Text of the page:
Low T3 syndrome in canine babesiosis associated with increased serum IL-6 concentration and azotaemia

posted in: Thyroid Thoughts | 0

Zygner W, Gojska-Zygner O, Baska P, et al.

Vet Parasitol 2015;211:23-27.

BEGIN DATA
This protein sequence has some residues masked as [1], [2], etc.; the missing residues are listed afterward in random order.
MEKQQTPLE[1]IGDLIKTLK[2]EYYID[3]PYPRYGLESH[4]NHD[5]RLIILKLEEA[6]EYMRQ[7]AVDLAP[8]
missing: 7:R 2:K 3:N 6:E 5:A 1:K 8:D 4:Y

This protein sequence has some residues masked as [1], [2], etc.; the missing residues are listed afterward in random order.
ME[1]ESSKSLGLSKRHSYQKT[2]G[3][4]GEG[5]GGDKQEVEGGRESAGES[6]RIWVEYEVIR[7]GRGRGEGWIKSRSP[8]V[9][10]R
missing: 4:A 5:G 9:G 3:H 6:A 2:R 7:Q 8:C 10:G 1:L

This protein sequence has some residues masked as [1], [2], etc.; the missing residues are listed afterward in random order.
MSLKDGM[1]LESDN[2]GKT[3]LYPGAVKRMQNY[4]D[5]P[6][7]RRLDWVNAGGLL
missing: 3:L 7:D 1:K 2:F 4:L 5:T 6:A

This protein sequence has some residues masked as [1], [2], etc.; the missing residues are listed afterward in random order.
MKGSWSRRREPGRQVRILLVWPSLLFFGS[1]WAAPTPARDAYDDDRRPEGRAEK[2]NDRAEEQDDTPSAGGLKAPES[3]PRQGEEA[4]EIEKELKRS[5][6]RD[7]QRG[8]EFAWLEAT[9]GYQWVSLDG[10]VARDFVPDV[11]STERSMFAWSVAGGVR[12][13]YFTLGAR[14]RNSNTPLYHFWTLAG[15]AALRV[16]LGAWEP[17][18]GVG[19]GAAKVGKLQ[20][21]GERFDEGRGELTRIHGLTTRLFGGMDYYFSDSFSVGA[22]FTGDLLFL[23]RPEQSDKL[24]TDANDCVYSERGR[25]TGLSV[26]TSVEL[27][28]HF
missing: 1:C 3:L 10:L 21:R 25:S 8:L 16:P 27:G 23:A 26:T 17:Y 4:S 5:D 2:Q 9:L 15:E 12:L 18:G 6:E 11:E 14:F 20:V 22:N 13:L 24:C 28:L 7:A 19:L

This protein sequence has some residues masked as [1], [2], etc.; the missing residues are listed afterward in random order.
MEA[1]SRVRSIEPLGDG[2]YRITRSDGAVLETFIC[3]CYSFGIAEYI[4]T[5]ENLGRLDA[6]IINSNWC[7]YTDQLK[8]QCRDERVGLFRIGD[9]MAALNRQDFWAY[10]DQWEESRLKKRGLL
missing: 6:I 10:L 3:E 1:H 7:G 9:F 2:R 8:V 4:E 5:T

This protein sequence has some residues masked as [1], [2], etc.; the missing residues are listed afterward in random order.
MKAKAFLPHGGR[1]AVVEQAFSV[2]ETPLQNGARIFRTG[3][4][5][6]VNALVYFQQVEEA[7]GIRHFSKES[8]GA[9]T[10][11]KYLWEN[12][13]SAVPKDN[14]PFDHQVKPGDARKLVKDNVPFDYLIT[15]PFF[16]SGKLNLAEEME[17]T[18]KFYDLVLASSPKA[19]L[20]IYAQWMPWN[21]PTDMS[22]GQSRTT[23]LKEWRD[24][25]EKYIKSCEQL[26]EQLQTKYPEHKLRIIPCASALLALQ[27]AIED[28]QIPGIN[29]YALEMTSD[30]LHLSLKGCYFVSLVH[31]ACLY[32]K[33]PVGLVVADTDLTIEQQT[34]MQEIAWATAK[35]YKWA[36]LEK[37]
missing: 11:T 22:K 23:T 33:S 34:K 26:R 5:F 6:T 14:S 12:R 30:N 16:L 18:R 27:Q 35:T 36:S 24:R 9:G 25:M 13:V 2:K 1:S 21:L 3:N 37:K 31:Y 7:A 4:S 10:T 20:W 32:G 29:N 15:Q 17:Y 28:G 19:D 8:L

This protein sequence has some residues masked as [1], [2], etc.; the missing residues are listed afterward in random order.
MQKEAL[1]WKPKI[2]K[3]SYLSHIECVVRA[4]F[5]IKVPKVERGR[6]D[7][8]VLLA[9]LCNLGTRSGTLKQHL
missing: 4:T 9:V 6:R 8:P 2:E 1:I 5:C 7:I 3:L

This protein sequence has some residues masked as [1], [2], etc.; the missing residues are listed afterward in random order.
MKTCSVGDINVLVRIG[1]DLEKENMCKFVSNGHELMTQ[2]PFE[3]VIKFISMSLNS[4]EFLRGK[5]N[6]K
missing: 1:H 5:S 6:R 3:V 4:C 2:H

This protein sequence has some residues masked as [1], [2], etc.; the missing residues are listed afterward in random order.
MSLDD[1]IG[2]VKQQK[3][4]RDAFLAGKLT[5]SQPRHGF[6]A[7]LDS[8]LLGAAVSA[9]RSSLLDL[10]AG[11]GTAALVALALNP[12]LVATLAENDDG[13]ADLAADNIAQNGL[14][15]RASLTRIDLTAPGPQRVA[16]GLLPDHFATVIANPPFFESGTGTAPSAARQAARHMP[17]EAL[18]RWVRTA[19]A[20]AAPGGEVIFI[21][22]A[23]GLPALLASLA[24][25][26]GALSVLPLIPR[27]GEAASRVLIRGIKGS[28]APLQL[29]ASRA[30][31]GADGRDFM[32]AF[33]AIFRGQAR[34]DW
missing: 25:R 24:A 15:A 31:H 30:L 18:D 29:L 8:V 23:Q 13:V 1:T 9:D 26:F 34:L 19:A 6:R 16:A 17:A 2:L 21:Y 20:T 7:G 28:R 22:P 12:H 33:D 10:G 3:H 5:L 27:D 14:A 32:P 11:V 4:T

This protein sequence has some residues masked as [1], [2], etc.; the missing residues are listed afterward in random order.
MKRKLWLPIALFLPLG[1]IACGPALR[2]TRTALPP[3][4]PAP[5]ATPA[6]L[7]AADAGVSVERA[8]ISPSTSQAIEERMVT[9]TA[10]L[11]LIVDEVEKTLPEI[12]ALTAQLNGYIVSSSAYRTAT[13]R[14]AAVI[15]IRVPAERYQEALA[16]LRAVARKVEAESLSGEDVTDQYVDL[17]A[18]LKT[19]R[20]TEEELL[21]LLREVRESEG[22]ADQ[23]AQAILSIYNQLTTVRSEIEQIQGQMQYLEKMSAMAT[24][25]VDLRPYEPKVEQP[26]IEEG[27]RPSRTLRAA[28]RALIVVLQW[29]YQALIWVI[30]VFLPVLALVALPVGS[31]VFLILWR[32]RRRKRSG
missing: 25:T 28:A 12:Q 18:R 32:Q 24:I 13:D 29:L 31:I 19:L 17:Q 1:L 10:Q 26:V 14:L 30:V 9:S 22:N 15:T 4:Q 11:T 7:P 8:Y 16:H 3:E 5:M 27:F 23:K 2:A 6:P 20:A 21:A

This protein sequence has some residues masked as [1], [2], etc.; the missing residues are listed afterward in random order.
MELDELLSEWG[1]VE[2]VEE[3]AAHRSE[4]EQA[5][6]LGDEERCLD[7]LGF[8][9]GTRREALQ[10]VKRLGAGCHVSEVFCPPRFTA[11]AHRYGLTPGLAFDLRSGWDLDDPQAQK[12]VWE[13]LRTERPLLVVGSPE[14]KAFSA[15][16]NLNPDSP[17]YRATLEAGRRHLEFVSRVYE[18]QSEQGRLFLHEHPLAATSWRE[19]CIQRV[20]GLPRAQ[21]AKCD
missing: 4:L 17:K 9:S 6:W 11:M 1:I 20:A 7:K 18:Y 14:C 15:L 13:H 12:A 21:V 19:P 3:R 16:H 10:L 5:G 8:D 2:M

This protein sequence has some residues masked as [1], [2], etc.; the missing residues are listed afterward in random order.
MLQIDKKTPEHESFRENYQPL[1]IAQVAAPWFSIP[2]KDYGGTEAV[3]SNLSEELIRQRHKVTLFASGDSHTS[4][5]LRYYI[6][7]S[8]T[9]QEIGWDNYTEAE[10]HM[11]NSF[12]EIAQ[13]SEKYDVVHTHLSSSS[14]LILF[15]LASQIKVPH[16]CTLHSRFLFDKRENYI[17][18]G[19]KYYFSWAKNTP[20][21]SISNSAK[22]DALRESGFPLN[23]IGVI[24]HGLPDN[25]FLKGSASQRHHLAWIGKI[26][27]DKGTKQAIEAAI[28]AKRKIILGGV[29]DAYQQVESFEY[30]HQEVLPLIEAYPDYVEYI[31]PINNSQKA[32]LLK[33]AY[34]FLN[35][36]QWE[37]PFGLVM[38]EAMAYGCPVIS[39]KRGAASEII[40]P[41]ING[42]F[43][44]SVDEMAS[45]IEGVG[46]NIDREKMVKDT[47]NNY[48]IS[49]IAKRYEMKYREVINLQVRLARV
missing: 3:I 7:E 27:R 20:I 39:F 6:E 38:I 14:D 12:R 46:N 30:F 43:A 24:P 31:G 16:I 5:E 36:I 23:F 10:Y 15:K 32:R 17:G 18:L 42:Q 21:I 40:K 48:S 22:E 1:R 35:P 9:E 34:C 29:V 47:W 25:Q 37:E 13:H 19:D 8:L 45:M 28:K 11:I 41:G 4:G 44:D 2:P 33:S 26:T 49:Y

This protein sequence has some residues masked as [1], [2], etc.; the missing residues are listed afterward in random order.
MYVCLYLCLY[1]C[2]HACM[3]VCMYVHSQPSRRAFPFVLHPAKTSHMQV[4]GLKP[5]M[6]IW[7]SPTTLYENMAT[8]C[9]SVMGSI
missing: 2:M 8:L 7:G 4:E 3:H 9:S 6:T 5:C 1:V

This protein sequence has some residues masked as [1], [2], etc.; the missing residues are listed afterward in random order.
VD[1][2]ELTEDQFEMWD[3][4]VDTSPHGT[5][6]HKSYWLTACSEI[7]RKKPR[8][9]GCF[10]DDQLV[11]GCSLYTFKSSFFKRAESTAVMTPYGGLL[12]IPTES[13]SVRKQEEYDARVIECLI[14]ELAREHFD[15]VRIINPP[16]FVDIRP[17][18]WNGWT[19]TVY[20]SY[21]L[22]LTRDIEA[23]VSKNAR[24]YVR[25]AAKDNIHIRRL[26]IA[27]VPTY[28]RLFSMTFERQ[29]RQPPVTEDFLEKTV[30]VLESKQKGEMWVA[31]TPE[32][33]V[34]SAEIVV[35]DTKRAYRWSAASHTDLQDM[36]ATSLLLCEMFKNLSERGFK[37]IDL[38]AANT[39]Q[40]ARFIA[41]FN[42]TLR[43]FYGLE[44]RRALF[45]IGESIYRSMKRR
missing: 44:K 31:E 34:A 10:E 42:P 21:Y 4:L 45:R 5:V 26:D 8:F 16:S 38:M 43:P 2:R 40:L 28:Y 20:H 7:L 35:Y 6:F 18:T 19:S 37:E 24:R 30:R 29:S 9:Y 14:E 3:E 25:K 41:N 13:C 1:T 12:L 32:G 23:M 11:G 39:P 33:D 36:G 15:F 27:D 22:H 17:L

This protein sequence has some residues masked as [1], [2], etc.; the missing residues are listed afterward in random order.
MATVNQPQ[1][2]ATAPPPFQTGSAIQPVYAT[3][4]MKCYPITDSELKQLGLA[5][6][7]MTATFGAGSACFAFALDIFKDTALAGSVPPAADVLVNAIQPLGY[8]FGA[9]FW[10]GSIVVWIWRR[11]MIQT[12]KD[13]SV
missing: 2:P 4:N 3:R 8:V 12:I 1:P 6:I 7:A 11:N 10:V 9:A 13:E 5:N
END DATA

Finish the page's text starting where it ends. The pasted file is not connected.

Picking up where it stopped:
Low triiodothyronine (T3) syndrome, also named euthyroid sick syndrome or non-thyroidal illness syndrome, has been recognized in canine babesiosis caused by Babesia rossi, where it manifested by lowering of the serum thyrotropin (TSH), total thyroxin (TT4) and free thyroxin (FT4) concentrations. This syndrome has also been observed in critical diseases in humans and animals, and the severity of the disease is considered an important factor in lowering of thyroid hormone concentrations. Interleukin-6 (IL-6) plays a role in the development of low T3 syndrome by causing a decrease in deiodinases 1 and 2 activity and increased activity of deiodinase 3, enzymes involved in the conversion of thyroxin (T4) to T3. The purpose of this study was to compare the concentrations of serum thyroid hormones and TSH between healthy dogs and dogs with babesiosis, and to determine correlations between serum IL-6 concentration and serum total T3 (TT3), TT4, FT4, and TSH concentrations, and the level of azotaemia in dogs with babesiosis. The concentrations of IL-6, TT3, TT4, FT4, TSH, urea and creatinine were determined in 13 dogs with canine babesiosis caused by Babesia canis and in 10 healthy dogs. The results of this study showed decreases in TT3, TT4, FT4, and TSH and increases in IL-6, urea and creatinine concentrations in affected dogs in comparison to healthy dogs. The concentration of IL-6 was negatively correlated with TT3 and TSH concentrations and the TT3 concentration was negatively correlated with serum urea and creatinine concentrations. This study showed low T3 syndrome in canine babesiosis, which was confirmed by the determination of the T3 concentration, and demonstrates that in canine babesiosis the T3 concentration is associated with IL-6 concentration.